Tuesday, February 14, 2006

Port of Shadows (1938)

This is one grim film. True, it's a seductive and easy watch, healthily leavened with mordant wit ("You have to kill someone." "That's life!"). Marcel Carne's direction is graceful and careful, and he almost makes us believe that the sucker-punch to the gut that we're expecting may not show up after all. But his story about a deserter who comes to town and runs afoul of the local toughs is infused with such a resigned fatalism that there's no way a happy ending could be at the end of the line. There's a lot of talk of dreams and hopes (one character repeats a constant desire to sleep on white sheets), but for the most part they remain just that -- dreams. Life here constantly gets in the way of dreams. Even being a generally good guy, which Jean Gabin is, won't protect you forever. Which brings me to the little dog. The little dog is not only the happiest (indeed, the only happy) character in the film, he's a reminder of karma. Note that Gabin (who is, by the way, completely fucking awesome) obtains the dog after saving it from being run over by a heartless truck driver. As long as the dog is in his presence, he's invincible. But good karma runs out eventually, and the (moral?) fog overtakes those who least suspect it. At one point a character asks, "Do you love life? Does life love you?" which is the essence of noir right there: It doesn't matter who you are or what you've done, if life has it in for you, you're done. Gabin's gruff kindness helps him out for a while, but he's walking in a dead man's shoes (literally). This, my friends, is the birth of noir. Love it.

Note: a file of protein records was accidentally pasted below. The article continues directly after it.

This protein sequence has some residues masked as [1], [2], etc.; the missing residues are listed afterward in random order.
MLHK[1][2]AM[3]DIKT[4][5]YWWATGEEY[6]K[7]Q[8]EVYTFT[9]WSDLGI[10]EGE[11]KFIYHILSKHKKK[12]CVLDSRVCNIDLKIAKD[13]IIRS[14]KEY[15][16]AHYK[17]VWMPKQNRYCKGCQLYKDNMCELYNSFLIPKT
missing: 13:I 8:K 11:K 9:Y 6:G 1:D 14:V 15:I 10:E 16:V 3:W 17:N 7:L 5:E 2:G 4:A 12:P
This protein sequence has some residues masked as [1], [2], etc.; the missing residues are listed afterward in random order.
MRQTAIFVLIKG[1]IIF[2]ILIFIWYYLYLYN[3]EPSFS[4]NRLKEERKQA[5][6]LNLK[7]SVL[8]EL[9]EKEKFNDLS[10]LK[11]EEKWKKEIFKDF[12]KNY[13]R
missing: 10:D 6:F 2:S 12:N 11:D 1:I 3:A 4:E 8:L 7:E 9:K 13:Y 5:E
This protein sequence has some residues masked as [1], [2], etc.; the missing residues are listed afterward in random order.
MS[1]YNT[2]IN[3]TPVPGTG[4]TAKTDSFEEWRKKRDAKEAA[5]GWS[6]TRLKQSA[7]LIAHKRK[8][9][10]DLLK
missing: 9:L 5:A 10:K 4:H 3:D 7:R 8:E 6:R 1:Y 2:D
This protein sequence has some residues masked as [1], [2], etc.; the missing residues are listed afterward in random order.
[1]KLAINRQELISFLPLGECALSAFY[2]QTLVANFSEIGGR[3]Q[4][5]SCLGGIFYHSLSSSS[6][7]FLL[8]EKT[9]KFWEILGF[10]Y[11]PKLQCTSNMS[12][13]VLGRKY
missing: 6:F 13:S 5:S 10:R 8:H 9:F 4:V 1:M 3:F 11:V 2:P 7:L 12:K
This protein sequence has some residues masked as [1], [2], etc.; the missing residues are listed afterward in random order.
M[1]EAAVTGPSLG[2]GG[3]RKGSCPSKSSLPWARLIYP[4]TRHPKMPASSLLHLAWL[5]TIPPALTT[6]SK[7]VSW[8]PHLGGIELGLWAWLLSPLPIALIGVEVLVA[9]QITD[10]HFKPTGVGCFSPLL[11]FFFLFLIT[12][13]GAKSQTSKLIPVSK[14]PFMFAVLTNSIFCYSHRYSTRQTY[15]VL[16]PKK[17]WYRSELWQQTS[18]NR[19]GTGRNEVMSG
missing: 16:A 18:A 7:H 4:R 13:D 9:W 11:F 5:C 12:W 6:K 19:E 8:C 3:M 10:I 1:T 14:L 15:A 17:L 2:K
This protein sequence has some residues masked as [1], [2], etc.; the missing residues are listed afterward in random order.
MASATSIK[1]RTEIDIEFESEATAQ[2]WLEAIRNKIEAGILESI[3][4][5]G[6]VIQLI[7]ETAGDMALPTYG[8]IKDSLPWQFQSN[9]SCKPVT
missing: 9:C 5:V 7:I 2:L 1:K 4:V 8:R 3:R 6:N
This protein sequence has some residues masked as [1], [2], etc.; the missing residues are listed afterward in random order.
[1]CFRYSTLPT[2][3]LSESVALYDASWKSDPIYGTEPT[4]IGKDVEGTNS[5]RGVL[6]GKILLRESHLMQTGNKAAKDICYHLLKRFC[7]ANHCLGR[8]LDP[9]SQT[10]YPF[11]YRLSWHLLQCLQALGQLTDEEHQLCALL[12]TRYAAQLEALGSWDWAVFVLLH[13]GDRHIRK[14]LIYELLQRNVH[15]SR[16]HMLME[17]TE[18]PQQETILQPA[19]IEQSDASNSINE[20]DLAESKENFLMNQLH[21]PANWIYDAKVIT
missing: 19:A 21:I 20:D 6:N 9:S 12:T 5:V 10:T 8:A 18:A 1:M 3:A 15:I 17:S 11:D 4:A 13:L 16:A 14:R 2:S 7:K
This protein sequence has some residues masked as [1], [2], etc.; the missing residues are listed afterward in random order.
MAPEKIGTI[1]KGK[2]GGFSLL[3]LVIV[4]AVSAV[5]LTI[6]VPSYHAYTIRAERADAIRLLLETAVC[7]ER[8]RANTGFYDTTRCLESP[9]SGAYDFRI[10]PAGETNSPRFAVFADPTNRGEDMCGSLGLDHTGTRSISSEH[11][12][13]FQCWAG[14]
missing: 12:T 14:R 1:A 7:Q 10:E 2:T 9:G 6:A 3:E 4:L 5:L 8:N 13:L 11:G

Grade: B+


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